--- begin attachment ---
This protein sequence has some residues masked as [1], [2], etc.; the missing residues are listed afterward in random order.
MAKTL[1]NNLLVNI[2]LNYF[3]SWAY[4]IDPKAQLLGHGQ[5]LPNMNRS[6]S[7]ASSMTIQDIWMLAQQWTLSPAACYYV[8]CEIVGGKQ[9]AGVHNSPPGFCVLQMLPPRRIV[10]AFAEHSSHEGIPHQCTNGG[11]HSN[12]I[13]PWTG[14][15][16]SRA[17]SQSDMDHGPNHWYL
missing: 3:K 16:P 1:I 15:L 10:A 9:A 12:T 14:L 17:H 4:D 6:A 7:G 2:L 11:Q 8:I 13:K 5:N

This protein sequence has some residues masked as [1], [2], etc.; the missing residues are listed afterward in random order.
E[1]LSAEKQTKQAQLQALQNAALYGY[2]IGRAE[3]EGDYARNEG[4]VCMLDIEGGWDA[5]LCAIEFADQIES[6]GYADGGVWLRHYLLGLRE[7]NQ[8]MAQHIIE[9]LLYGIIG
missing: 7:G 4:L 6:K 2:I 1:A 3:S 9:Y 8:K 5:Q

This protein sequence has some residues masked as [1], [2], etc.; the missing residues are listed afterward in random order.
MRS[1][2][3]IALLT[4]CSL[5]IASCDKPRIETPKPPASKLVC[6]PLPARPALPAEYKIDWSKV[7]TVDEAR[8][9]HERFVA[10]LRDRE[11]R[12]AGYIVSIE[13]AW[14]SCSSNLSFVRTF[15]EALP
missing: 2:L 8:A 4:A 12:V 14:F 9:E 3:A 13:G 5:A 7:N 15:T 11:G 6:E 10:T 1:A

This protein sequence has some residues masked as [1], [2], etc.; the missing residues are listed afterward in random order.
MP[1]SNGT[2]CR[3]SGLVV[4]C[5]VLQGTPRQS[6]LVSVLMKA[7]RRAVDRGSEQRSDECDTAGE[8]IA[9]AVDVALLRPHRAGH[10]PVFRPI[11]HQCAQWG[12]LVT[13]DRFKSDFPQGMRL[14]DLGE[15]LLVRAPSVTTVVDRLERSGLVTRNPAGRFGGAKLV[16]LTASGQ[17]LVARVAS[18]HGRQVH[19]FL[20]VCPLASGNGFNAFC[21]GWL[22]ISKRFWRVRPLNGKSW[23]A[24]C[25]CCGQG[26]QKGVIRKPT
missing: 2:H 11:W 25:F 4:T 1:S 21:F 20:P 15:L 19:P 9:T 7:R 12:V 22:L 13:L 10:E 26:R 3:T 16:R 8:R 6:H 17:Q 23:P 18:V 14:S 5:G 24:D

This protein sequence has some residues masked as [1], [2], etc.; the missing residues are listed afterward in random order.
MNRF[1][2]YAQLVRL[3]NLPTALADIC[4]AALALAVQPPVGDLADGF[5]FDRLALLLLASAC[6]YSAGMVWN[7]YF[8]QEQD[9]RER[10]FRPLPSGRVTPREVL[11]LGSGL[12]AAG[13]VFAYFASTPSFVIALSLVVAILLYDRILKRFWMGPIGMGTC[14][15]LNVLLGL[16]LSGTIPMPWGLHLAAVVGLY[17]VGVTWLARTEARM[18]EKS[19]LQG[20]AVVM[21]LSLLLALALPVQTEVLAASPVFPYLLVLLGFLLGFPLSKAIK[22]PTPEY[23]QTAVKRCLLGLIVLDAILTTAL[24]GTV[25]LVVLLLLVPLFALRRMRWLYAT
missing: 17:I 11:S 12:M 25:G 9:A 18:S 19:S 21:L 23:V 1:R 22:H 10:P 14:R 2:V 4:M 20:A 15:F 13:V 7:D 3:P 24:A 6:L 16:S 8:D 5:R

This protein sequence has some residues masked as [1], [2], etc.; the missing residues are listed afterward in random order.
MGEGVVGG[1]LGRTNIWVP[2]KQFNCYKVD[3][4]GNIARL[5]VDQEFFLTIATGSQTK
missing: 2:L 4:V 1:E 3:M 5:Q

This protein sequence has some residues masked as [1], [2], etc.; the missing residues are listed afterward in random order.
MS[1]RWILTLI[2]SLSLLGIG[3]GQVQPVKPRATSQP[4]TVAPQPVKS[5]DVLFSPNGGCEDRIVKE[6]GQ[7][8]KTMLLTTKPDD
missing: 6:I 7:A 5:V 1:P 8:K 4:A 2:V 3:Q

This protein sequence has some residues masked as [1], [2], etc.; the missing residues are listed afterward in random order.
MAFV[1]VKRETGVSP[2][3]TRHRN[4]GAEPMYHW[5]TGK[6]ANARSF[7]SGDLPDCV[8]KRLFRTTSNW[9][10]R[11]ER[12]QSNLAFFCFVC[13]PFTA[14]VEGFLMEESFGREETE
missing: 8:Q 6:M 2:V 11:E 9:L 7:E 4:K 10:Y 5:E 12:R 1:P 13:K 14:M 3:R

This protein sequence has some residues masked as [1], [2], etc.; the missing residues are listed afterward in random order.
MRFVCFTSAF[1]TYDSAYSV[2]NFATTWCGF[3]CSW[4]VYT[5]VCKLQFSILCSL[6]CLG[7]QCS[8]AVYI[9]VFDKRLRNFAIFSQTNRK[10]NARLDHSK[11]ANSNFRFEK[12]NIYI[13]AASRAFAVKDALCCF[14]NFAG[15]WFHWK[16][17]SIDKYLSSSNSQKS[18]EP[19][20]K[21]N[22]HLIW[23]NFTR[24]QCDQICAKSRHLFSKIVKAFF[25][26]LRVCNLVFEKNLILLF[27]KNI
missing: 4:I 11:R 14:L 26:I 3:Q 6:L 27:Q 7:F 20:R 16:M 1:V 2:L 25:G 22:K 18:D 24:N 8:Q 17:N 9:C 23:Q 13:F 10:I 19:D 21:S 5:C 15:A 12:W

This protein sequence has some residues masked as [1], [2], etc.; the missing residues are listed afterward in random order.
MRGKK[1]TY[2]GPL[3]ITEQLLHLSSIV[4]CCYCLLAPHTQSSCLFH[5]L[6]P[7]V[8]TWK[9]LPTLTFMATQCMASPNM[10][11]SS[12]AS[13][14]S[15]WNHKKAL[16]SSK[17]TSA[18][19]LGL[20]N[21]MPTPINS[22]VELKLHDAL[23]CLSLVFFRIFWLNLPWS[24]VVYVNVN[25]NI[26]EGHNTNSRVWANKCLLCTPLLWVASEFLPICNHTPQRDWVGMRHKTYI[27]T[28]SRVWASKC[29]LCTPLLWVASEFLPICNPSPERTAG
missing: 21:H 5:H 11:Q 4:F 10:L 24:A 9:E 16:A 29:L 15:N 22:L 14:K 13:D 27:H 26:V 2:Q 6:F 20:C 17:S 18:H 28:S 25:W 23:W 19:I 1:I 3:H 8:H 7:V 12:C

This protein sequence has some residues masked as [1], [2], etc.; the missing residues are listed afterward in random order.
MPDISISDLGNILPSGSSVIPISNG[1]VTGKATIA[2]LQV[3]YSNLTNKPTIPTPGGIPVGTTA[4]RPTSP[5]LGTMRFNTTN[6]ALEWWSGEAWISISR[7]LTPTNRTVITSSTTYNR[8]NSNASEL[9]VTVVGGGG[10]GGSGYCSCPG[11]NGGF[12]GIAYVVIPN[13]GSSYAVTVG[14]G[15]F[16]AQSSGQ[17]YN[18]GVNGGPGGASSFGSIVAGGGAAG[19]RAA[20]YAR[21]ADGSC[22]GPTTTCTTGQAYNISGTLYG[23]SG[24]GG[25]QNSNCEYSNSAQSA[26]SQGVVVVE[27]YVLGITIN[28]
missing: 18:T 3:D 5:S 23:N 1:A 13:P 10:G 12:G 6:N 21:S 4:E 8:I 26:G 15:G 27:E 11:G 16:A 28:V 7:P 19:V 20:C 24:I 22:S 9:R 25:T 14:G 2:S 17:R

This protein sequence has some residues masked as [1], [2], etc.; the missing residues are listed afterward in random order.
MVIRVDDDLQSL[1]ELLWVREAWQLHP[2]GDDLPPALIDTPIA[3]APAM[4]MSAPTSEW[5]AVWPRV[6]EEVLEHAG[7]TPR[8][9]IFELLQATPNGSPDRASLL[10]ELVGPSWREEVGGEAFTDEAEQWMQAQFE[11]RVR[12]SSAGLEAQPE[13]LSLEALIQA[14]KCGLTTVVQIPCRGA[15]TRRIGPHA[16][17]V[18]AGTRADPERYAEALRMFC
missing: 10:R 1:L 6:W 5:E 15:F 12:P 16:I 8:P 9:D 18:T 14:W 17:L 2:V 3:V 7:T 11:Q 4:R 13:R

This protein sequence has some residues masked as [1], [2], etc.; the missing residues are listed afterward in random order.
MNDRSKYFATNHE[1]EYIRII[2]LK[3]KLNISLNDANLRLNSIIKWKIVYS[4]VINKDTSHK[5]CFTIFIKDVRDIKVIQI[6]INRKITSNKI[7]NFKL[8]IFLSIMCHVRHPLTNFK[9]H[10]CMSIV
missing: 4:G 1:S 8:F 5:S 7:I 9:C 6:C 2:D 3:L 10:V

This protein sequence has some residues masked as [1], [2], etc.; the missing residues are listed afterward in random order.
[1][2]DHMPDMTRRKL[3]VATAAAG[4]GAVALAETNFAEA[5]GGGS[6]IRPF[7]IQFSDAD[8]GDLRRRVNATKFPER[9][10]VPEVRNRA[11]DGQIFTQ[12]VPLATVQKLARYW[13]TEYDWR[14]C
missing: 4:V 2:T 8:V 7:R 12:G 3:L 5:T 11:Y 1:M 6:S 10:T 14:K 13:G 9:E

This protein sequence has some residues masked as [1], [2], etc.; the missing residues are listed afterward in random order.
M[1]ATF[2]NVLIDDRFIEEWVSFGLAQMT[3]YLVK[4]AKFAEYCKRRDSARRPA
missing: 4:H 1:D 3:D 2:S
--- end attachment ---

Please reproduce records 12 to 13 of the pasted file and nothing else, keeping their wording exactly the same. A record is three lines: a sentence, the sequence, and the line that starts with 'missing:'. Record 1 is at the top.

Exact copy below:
This protein sequence has some residues masked as [1], [2], etc.; the missing residues are listed afterward in random order.
MVIRVDDDLQSL[1]ELLWVREAWQLHP[2]GDDLPPALIDTPIA[3]APAM[4]MSAPTSEW[5]AVWPRV[6]EEVLEHAG[7]TPR[8][9]IFELLQATPNGSPDRASLL[10]ELVGPSWREEVGGEAFTDEAEQWMQAQFE[11]RVR[12]SSAGLEAQPE[13]LSLEALIQA[14]KCGLTTVVQIPCRGA[15]TRRIGPHA[16][17]V[18]AGTRADPERYAEALRMFC
missing: 10:R 1:L 6:W 5:E 15:F 12:P 16:I 8:P 9:D 18:T 14:W 17:L 2:V 3:V 7:T 11:Q 4:R 13:R

This protein sequence has some residues masked as [1], [2], etc.; the missing residues are listed afterward in random order.
MNDRSKYFATNHE[1]EYIRII[2]LK[3]KLNISLNDANLRLNSIIKWKIVYS[4]VINKDTSHK[5]CFTIFIKDVRDIKVIQI[6]INRKITSNKI[7]NFKL[8]IFLSIMCHVRHPLTNFK[9]H[10]CMSIV
missing: 4:G 1:S 8:F 5:S 7:I 9:C 6:C 2:D 3:L 10:V